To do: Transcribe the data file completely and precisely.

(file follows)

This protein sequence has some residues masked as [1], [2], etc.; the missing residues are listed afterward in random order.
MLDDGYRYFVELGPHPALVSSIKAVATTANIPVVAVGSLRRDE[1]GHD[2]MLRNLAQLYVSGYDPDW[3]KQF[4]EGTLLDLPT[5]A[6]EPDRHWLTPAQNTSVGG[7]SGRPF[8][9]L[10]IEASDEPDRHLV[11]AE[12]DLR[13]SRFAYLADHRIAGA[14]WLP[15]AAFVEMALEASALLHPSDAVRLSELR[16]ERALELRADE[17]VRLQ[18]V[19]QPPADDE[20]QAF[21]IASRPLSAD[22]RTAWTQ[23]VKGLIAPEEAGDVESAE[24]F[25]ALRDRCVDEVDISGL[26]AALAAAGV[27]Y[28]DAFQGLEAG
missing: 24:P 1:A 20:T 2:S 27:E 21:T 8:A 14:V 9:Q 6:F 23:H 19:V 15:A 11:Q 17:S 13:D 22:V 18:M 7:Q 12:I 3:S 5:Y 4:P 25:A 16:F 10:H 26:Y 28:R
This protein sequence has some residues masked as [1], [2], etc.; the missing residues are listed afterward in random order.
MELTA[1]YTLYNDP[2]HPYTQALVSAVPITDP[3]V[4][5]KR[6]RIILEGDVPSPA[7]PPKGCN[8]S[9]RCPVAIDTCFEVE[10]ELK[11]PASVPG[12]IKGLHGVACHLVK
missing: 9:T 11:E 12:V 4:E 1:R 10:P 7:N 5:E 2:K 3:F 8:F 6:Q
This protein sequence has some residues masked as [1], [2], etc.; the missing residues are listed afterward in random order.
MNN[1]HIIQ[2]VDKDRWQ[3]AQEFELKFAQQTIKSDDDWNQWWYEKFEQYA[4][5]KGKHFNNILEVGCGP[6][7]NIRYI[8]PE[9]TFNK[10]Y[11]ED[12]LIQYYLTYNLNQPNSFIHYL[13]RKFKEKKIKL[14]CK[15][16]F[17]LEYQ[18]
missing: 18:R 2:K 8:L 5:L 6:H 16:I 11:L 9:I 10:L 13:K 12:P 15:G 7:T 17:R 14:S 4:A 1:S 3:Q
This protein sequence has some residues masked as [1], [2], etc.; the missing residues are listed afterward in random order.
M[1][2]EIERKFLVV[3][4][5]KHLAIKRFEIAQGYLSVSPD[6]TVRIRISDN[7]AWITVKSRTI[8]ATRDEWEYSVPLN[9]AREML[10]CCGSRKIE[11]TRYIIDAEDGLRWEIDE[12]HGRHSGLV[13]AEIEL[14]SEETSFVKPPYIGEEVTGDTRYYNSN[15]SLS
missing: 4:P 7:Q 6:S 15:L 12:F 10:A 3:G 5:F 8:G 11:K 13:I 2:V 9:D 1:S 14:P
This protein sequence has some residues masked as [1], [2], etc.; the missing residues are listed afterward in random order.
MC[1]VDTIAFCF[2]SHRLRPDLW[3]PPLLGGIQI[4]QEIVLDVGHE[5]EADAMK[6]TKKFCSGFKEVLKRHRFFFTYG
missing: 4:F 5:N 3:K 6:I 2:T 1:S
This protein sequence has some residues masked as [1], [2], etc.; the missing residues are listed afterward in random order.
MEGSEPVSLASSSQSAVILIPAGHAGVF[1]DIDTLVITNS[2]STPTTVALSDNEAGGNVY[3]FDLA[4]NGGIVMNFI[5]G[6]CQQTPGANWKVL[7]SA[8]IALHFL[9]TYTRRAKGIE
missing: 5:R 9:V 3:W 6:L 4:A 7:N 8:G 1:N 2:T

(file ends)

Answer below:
This protein sequence has some residues masked as [1], [2], etc.; the missing residues are listed afterward in random order.
MLDDGYRYFVELGPHPALVSSIKAVATTANIPVVAVGSLRRDE[1]GHD[2]MLRNLAQLYVSGYDPDW[3]KQF[4]EGTLLDLPT[5]A[6]EPDRHWLTPAQNTSVGG[7]SGRPF[8][9]L[10]IEASDEPDRHLV[11]AE[12]DLR[13]SRFAYLADHRIAGA[14]WLP[15]AAFVEMALEASALLHPSDAVRLSELR[16]ERALELRADE[17]VRLQ[18]V[19]QPPADDE[20]QAF[21]IASRPLSAD[22]RTAWTQ[23]VKGLIAPEEAGDVESAE[24]F[25]ALRDRCVDEVDISGL[26]AALAAAGV[27]Y[28]DAFQGLEAG
missing: 24:P 1:A 20:T 2:S 27:E 21:T 8:A 14:V 9:Q 6:F 23:H 19:V 15:A 11:Q 17:S 13:D 22:V 18:M 7:Q 12:I 3:S 5:Y 4:P 25:A 16:F 10:H 26:Y 28:R
This protein sequence has some residues masked as [1], [2], etc.; the missing residues are listed afterward in random order.
MELTA[1]YTLYNDP[2]HPYTQALVSAVPITDP[3]V[4][5]KR[6]RIILEGDVPSPA[7]PPKGCN[8]S[9]RCPVAIDTCFEVE[10]ELK[11]PASVPG[12]IKGLHGVACHLVK
missing: 9:T 11:E 12:V 4:E 1:R 10:P 7:N 5:E 2:K 3:F 8:F 6:Q
This protein sequence has some residues masked as [1], [2], etc.; the missing residues are listed afterward in random order.
MNN[1]HIIQ[2]VDKDRWQ[3]AQEFELKFAQQTIKSDDDWNQWWYEKFEQYA[4][5]KGKHFNNILEVGCGP[6][7]NIRYI[8]PE[9]TFNK[10]Y[11]ED[12]LIQYYLTYNLNQPNSFIHYL[13]RKFKEKKIKL[14]CK[15][16]F[17]LEYQ[18]
missing: 18:R 2:K 8:L 5:L 6:H 16:I 11:L 9:I 10:L 13:K 12:P 15:G 7:T 17:R 14:S 4:A 1:S 3:Q
This protein sequence has some residues masked as [1], [2], etc.; the missing residues are listed afterward in random order.
M[1][2]EIERKFLVV[3][4][5]KHLAIKRFEIAQGYLSVSPD[6]TVRIRISDN[7]AWITVKSRTI[8]ATRDEWEYSVPLN[9]AREML[10]CCGSRKIE[11]TRYIIDAEDGLRWEIDE[12]HGRHSGLV[13]AEIEL[14]SEETSFVKPPYIGEEVTGDTRYYNSN[15]SLS
missing: 4:P 7:Q 6:S 15:L 12:F 10:A 3:G 5:F 8:G 11:K 13:I 2:V 9:D 1:S 14:P
This protein sequence has some residues masked as [1], [2], etc.; the missing residues are listed afterward in random order.
MC[1]VDTIAFCF[2]SHRLRPDLW[3]PPLLGGIQI[4]QEIVLDVGHE[5]EADAMK[6]TKKFCSGFKEVLKRHRFFFTYG
missing: 4:F 5:N 3:K 6:I 2:T 1:S
This protein sequence has some residues masked as [1], [2], etc.; the missing residues are listed afterward in random order.
MEGSEPVSLASSSQSAVILIPAGHAGVF[1]DIDTLVITNS[2]STPTTVALSDNEAGGNVY[3]FDLA[4]NGGIVMNFI[5]G[6]CQQTPGANWKVL[7]SA[8]IALHFL[9]TYTRRAKGIE
missing: 5:R 9:V 3:W 6:L 4:A 7:N 8:G 1:N 2:T